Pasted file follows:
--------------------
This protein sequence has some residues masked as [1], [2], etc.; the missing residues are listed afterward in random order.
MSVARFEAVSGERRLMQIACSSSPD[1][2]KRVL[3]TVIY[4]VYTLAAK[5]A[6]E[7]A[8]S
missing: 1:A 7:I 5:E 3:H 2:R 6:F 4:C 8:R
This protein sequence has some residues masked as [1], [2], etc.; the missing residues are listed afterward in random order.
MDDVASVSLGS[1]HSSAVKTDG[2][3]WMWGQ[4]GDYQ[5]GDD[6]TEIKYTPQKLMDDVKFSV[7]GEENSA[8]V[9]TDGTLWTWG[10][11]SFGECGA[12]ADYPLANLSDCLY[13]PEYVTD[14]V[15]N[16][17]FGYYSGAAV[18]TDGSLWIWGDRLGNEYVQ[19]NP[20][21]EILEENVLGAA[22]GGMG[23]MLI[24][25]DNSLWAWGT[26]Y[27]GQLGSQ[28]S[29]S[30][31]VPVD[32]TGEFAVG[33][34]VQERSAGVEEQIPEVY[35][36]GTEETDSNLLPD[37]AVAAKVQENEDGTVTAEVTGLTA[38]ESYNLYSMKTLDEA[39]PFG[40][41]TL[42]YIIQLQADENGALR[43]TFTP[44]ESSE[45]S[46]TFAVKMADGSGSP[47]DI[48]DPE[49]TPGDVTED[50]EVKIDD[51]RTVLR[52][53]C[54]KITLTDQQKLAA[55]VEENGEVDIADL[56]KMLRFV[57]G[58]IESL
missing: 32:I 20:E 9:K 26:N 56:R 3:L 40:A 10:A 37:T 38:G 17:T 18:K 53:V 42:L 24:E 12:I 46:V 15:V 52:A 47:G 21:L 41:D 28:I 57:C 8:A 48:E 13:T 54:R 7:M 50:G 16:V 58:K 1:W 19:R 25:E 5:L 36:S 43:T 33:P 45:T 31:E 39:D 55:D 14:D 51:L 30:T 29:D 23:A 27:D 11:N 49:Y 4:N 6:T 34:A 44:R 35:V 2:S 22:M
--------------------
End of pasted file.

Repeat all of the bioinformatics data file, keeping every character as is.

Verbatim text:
This protein sequence has some residues masked as [1], [2], etc.; the missing residues are listed afterward in random order.
MSVARFEAVSGERRLMQIACSSSPD[1][2]KRVL[3]TVIY[4]VYTLAAK[5]A[6]E[7]A[8]S
missing: 1:A 7:I 5:E 3:H 2:R 6:F 4:C 8:R
This protein sequence has some residues masked as [1], [2], etc.; the missing residues are listed afterward in random order.
MDDVASVSLGS[1]HSSAVKTDG[2][3]WMWGQ[4]GDYQ[5]GDD[6]TEIKYTPQKLMDDVKFSV[7]GEENSA[8]V[9]TDGTLWTWG[10][11]SFGECGA[12]ADYPLANLSDCLY[13]PEYVTD[14]V[15]N[16][17]FGYYSGAAV[18]TDGSLWIWGDRLGNEYVQ[19]NP[20][21]EILEENVLGAA[22]GGMG[23]MLI[24][25]DNSLWAWGT[26]Y[27]GQLGSQ[28]S[29]S[30][31]VPVD[32]TGEFAVG[33][34]VQERSAGVEEQIPEVY[35][36]GTEETDSNLLPD[37]AVAAKVQENEDGTVTAEVTGLTA[38]ESYNLYSMKTLDEA[39]PFG[40][41]TL[42]YIIQLQADENGALR[43]TFTP[44]ESSE[45]S[46]TFAVKMADGSGSP[47]DI[48]DPE[49]TPGDVTED[50]EVKIDD[51]RTVLR[52][53]C[54]KITLTDQQKLAA[55]VEENGEVDIADL[56]KMLRFV[57]G[58]IESL
missing: 32:I 20:E 9:K 26:N 56:R 3:L 40:A 10:A 37:T 38:G 17:T 18:K 53:V 42:L 24:E 12:I 46:V 15:V 52:A 47:G 21:L 41:D 28:I 57:C 8:A 48:E 13:T 54:R 7:M 50:G 16:V 58:K 1:W 19:R 25:E 5:L 36:S 43:T 33:P 45:T 31:E 39:D 55:D 14:D 51:L 30:T 29:D 23:A 27:D 11:N 49:Y 4:N 6:T 34:A 44:R 35:V 2:S 22:M